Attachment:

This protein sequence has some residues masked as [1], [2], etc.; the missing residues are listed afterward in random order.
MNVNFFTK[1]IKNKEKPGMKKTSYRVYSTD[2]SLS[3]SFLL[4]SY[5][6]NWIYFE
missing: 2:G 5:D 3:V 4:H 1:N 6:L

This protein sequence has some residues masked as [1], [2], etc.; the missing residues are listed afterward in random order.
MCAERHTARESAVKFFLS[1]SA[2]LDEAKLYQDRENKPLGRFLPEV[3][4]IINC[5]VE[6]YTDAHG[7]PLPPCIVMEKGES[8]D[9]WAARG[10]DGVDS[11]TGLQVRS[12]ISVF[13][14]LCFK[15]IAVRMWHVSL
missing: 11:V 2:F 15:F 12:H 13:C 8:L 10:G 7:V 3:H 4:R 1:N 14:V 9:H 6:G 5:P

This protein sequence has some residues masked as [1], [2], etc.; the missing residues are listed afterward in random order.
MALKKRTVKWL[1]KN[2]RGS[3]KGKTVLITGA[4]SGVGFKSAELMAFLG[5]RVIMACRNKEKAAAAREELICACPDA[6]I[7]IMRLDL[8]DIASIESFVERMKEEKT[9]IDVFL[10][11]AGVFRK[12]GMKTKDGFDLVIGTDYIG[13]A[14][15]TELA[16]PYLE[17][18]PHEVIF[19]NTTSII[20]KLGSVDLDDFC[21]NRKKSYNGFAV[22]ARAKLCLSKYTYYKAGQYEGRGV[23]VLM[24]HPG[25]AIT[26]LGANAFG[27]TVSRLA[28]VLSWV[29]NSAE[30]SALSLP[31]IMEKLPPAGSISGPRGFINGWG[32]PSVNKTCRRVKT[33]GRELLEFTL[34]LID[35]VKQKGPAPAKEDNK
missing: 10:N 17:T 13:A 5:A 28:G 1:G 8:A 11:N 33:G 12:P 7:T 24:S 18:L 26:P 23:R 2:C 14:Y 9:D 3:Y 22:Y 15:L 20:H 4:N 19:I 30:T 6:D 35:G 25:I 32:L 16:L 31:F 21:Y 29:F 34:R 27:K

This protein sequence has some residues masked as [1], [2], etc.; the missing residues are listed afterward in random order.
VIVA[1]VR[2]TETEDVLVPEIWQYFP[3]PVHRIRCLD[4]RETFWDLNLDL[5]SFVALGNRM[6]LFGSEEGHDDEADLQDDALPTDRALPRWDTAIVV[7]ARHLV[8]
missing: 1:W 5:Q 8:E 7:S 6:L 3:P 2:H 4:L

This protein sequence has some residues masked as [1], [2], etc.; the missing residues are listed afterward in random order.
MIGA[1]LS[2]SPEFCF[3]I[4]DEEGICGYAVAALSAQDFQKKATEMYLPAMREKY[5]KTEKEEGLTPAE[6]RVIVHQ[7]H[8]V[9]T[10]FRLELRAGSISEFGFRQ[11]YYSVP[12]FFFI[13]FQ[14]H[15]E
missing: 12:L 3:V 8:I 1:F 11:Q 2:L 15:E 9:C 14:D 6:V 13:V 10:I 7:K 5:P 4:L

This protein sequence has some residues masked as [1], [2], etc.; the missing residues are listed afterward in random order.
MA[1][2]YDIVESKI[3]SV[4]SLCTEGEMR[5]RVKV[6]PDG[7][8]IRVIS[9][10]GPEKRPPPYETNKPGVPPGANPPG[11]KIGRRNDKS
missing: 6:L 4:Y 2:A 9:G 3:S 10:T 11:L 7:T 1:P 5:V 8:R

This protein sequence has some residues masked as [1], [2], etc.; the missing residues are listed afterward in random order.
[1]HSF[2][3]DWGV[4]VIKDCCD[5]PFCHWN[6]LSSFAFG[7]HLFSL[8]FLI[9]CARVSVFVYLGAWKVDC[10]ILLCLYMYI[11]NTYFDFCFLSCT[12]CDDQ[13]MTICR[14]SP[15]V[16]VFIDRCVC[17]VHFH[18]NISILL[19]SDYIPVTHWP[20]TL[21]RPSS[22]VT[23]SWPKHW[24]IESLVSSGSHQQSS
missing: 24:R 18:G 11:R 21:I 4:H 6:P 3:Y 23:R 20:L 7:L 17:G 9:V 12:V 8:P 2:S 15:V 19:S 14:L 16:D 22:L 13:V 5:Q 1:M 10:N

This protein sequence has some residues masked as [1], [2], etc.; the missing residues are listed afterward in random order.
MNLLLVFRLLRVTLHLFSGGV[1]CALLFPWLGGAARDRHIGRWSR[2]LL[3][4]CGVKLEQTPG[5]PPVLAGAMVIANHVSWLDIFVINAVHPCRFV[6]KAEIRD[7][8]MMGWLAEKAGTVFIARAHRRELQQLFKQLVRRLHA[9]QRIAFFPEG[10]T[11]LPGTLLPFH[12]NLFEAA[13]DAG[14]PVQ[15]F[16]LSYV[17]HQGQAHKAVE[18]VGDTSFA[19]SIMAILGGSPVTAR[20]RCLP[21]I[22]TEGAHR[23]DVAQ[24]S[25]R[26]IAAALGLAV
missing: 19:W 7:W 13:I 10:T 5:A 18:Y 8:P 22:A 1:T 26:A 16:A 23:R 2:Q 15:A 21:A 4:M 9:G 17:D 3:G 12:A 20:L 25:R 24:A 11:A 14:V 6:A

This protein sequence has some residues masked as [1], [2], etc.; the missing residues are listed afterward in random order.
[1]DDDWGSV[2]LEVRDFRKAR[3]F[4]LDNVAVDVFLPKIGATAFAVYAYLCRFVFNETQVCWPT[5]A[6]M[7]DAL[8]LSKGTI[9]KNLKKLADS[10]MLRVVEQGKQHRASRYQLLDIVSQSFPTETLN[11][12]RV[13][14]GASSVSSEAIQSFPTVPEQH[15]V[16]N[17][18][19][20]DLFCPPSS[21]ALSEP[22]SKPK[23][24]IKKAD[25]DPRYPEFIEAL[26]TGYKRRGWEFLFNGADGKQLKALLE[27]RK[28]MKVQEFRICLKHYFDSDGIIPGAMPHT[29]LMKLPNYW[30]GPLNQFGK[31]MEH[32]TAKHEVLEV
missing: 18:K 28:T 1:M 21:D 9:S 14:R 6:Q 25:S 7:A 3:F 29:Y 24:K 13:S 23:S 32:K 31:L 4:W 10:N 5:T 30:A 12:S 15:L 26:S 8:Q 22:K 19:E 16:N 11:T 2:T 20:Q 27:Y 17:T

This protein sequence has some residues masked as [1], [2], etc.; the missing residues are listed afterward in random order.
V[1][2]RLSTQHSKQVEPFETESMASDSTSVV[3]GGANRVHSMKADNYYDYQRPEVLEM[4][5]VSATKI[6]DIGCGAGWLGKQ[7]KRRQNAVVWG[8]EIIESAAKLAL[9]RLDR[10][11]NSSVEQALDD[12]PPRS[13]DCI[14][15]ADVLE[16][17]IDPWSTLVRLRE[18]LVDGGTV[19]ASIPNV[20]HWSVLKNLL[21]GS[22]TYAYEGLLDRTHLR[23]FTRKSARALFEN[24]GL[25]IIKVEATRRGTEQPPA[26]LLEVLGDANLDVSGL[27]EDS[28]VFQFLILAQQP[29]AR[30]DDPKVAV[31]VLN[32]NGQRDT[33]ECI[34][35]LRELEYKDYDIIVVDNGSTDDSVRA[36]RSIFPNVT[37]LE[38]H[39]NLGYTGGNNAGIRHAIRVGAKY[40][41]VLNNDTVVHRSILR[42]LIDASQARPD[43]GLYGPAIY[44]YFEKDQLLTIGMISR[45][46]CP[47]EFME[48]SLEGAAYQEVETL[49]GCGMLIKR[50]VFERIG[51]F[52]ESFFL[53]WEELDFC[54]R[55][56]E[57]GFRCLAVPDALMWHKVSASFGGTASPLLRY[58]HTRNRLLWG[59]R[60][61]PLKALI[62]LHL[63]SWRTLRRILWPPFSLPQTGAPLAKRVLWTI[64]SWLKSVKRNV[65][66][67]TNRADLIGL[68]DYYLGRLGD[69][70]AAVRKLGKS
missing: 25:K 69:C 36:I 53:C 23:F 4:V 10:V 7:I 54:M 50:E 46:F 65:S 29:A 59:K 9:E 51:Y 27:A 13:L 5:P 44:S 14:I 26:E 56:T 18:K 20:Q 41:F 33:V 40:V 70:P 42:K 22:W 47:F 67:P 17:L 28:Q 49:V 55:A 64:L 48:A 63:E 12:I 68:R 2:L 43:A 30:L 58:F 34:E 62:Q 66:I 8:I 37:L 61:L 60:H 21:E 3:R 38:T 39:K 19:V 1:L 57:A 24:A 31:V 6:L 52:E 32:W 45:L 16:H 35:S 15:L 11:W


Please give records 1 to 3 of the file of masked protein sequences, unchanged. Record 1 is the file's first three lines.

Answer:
This protein sequence has some residues masked as [1], [2], etc.; the missing residues are listed afterward in random order.
MNVNFFTK[1]IKNKEKPGMKKTSYRVYSTD[2]SLS[3]SFLL[4]SY[5][6]NWIYFE
missing: 2:G 5:D 3:V 4:H 1:N 6:L

This protein sequence has some residues masked as [1], [2], etc.; the missing residues are listed afterward in random order.
MCAERHTARESAVKFFLS[1]SA[2]LDEAKLYQDRENKPLGRFLPEV[3][4]IINC[5]VE[6]YTDAHG[7]PLPPCIVMEKGES[8]D[9]WAARG[10]DGVDS[11]TGLQVRS[12]ISVF[13][14]LCFK[15]IAVRMWHVSL
missing: 11:V 2:F 15:F 12:H 13:C 8:L 10:G 7:V 3:H 4:R 1:N 14:V 9:H 6:G 5:P

This protein sequence has some residues masked as [1], [2], etc.; the missing residues are listed afterward in random order.
MALKKRTVKWL[1]KN[2]RGS[3]KGKTVLITGA[4]SGVGFKSAELMAFLG[5]RVIMACRNKEKAAAAREELICACPDA[6]I[7]IMRLDL[8]DIASIESFVERMKEEKT[9]IDVFL[10][11]AGVFRK[12]GMKTKDGFDLVIGTDYIG[13]A[14][15]TELA[16]PYLE[17][18]PHEVIF[19]NTTSII[20]KLGSVDLDDFC[21]NRKKSYNGFAV[22]ARAKLCLSKYTYYKAGQYEGRGV[23]VLM[24]HPG[25]AIT[26]LGANAFG[27]TVSRLA[28]VLSWV[29]NSAE[30]SALSLP[31]IMEKLPPAGSISGPRGFINGWG[32]PSVNKTCRRVKT[33]GRELLEFTL[34]LID[35]VKQKGPAPAKEDNK
missing: 10:N 17:T 13:A 5:A 28:G 1:G 8:A 11:N 33:G 12:P 7:T 24:S 18:L 26:P 23:R 2:C 14:Y 9:D 3:Y 22:Y 15:L 20:H 4:N 19:I 30:T 6:D 35:G 25:I 32:L 16:L 31:F 21:Y 29:F 34:R 27:K